One of the things I blasted Jay Rockefeller for was his "no gun owners were placed on government registries" statement.  I asked him if he thought I was so stupid as to believe that information wasn't being culled from my e-mails to him, or if I was one of the two people left in the U.S. who didn't know that the IRS has been used to target conservative groups - a process that requires lists, i.e., registries.  Or if Nixon and Obama didn't have enemies lists.  Or if there aren't conservative bloggers with enough tech savvy to see when they get regularly pinged by Homeland Security.

And we ARE being monitored.  A FOIA request has forced DHS to release the list of key words that they search for as they monitor social media.  And they DO monitor social media.

If you look at it closely what do you NOT see?  That's right:  their search words do not include words like "jihad", "Muslim", "Middle East", or any common words that could be used in social media by those who at war with us.

Our government is increasingly at war with its own citizens.  It has seen the enemy and we - you and I - are it.

h/t WCBM

Spot On!

I heard at least three home runs yesterday - this is one of them.  Congressman Bridenstine hits it out of the park.  I think I'm in love.

Tuesday, June 4, 2013

Rockefeller's Response

I wrote our Senators months ago concerning gun control.  Rockefeller just answered today.

Knowing of your interest in issues related to the Second Amendment and gun safety, I wanted to be in touch to update you on recent action in the Senate.  
            Making sure our children, families, and communities are safe from harm has always been one of my top priorities.  The unspeakable crimes in places like Blacksburg, Newtown, Aurora, and Tucson have served to remind us of the terrible fact that American families lose loved ones every day as a result of gun violence.  
Over the last several months, parents, educators, police officers, hunters, and elected leaders have worked hard to find common ground and come up with new solutions to solve the very real problem of gun violence.  Too many lives have been taken from us too soon, and I believe strongly that we can do more to keep everyone safe while also protecting the important Second Amendment rights and traditions valued by West Virginians. 
I believe we should consider ideas that have worked in the past as well as new ideas.  I have been disappointed that some of my colleagues have not kept an open mind about solutions, but I'm hopeful that we still might be able to have honest conversations about next steps.  
We should tackle all important aspects of gun violence – expanding mental health services, studying the impact of violent media on children, aggressively going after gun traffickers, reinstating previous laws on assault weapons and high capacity magazines, and closing the loopholes that exist today in the background check process.
Two of those issues that I have long supported are better mental health support services in our communities and a better understanding of the impact of violent images on our youth.  I have introduced bills on both of these issues this year.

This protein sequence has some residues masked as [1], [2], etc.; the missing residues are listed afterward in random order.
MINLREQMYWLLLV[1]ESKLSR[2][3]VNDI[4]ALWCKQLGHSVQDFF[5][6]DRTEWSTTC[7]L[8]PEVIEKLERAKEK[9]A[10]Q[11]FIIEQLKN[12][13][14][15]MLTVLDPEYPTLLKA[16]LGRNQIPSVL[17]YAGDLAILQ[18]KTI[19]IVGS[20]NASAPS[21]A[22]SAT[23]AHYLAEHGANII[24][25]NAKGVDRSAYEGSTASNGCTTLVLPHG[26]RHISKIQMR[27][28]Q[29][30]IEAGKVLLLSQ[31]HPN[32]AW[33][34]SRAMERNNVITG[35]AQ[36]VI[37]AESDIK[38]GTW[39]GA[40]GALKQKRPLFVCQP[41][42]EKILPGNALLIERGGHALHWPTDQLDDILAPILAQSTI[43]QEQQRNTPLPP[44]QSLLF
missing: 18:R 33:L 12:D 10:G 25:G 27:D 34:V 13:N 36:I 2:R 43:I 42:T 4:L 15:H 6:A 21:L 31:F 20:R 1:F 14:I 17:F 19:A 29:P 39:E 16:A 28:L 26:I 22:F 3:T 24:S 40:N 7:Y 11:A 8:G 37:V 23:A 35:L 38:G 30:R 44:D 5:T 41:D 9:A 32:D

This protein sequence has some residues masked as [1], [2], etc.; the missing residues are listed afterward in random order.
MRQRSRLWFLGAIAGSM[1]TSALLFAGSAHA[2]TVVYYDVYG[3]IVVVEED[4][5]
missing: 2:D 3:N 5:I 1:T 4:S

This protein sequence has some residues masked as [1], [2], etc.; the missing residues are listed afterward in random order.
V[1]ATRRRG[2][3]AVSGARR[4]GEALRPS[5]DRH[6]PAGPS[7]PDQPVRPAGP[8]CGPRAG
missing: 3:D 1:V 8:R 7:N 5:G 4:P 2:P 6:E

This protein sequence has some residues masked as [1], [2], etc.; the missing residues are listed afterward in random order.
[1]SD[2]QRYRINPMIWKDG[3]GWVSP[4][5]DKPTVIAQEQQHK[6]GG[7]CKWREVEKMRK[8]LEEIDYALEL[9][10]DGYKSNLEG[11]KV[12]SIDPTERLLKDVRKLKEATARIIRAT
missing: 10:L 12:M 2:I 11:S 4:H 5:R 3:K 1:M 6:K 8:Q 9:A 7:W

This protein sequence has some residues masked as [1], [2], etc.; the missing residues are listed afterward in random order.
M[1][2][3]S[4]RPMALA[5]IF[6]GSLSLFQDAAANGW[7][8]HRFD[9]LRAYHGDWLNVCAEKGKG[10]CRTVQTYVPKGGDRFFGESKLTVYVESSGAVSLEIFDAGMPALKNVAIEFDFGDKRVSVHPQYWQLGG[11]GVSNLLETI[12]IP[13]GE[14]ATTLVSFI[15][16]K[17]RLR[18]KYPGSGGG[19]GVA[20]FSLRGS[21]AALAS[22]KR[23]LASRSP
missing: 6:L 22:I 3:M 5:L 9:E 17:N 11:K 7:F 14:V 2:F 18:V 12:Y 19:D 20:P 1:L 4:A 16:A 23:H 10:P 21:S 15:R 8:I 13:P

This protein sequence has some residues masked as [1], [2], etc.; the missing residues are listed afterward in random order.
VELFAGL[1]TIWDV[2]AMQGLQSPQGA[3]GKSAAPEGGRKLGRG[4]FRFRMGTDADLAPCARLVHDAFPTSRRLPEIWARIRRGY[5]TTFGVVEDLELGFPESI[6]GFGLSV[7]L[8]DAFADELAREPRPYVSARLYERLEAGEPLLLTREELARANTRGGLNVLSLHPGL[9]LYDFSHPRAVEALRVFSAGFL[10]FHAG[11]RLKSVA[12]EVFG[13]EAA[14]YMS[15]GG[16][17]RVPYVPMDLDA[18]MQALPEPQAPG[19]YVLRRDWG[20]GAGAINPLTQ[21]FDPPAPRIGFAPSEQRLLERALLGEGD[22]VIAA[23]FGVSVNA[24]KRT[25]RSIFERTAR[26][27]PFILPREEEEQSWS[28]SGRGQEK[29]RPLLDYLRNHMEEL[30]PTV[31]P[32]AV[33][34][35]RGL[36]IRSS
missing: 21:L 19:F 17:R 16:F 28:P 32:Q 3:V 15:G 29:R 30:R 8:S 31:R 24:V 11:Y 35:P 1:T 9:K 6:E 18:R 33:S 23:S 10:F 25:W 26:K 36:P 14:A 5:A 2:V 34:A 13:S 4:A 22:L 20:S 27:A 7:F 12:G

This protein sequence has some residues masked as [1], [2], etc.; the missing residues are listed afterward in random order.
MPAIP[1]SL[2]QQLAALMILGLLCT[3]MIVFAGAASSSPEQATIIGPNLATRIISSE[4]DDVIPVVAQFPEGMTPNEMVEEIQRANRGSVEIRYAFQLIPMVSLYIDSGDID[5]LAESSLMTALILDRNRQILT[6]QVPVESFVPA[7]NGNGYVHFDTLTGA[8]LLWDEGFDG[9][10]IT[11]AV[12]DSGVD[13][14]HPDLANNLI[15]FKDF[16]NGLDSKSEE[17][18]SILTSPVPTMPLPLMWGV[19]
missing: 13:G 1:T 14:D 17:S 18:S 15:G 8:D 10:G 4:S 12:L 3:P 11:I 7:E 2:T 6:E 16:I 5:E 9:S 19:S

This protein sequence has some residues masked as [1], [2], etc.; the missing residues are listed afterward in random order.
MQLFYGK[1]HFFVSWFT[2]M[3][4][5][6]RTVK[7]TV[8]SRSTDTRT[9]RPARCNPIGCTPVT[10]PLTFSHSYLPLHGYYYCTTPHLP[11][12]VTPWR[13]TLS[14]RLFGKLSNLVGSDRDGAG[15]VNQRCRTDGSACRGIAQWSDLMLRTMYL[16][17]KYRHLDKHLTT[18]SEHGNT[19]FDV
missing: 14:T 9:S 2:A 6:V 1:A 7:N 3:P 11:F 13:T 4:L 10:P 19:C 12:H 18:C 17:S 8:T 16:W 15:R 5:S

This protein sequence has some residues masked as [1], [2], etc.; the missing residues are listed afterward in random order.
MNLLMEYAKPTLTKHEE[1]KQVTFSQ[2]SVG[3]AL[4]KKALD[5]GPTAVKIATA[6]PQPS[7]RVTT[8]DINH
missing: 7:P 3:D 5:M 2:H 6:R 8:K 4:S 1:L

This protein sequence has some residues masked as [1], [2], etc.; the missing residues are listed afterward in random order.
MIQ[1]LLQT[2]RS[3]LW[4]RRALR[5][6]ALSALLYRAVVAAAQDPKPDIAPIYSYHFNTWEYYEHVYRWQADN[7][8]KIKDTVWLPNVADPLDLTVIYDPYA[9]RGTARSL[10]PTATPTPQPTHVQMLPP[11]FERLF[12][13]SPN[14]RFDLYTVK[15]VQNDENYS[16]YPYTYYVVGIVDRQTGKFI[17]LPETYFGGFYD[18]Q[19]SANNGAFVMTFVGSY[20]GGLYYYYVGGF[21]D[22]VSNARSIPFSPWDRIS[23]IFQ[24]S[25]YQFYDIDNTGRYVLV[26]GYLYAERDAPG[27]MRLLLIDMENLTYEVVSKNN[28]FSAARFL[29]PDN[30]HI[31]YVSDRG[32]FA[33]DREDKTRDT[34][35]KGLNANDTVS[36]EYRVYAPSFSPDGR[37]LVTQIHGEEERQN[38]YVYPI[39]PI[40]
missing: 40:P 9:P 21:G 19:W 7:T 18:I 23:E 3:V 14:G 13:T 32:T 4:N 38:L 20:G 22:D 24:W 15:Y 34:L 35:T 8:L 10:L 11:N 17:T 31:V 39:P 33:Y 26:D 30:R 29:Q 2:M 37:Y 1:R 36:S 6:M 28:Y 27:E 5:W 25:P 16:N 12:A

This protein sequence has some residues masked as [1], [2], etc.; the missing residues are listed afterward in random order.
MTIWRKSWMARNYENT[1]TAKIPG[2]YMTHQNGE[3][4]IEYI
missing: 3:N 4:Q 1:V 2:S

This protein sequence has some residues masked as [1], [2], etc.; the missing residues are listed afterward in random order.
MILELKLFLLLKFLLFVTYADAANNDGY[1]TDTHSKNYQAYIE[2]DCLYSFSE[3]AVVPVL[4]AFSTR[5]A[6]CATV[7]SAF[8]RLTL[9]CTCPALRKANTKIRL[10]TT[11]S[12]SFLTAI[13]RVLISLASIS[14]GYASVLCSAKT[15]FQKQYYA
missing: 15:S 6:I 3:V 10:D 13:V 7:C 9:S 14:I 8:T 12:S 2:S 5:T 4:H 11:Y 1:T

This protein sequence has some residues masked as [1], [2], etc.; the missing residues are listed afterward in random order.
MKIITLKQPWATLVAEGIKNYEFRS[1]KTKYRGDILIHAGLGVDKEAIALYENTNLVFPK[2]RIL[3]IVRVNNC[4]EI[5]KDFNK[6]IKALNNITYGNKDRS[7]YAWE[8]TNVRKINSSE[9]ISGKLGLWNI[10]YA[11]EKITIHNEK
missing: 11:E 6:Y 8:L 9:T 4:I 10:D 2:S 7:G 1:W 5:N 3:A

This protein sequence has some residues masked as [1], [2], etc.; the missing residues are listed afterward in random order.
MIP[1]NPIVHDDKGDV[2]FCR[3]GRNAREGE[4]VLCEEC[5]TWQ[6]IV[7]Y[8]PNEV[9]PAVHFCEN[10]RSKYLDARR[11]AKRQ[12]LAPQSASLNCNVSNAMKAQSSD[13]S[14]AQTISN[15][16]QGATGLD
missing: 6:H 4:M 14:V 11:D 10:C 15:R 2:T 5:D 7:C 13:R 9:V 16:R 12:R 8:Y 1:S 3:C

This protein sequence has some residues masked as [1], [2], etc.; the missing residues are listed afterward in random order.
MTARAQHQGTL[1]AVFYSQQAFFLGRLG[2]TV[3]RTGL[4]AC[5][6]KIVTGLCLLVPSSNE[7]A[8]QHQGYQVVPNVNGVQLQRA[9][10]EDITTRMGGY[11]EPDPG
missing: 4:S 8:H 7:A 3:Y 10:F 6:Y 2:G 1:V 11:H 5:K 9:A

Another measure that I have supported in the past and think we should reinstate today, is the law that was in effect in from 1994 to 2004 that prohibited new purchases of a limited number of assault weapons and high capacity magazines.  It's important to note that when the prohibition was in place no one had to give up any of the guns they owned, no gun owners were placed on any government registries, and thousands of guns were exempted.  
Finally, the loopholes that exist in today's background checks are something I believe we need to work together to address.  Right now there are too many ways for violent criminals and the mentally ill to buy guns, especially at gun shows – and we have to fix that.  This wouldn't result in any type of registry.  It would simply mean that those who want to harm others couldn't avoid background checks by going to gun shows.  
Thank you for sharing your views with me on these critical issues.  I want you to know that I work hard every day to protect West Virginians' rights, safety, and well being.
I wish you the very best.   

With Warm Regards,

Jay Rockefeller

My response to this did not involve warm regards and started by quoting the part about assault weapons and high capacity magazines, followed by "Twaddle".  It ended by telling him how disgusting I find it when politicians use a tragedy to jump on a band wagon.  I didn't close with warm regards, because I have none. 

Monday, June 3, 2013

Stupid Purple Pill

Because of the chance that I may have an ulcer, the doctor put me an an acid reducer, Nexium.  You know, the purple pill with the dumb commercial where people are driving around in a purple truck preaching its virtues to Americans suffering from indigestion.  The last couple weeks were, at times, miserable.  I managed to perk up enough to enjoy time with my family in Detroit, but I was feeling sicker and sicker.  Light-headedness, weakness, nausea,  a weird metallic feeling/taste in my mouth.  It was getting a little scary - gastric cancer does not have symptoms until it's too late and that was much on my mind.  Then, finally, Thursday night I thought to look up Nexium side effects.   Oh.  Good. Grief.

I feel so much better since I stopped taking that stuff.  Something is still wrong, but at least that layer of misery is gone.  I suppose it helps many people, but right now it has been replaced with a teaspoon of baking soda in a glass of water a couple times a day and that will have to suffice until the surgeon takes a look at my innards.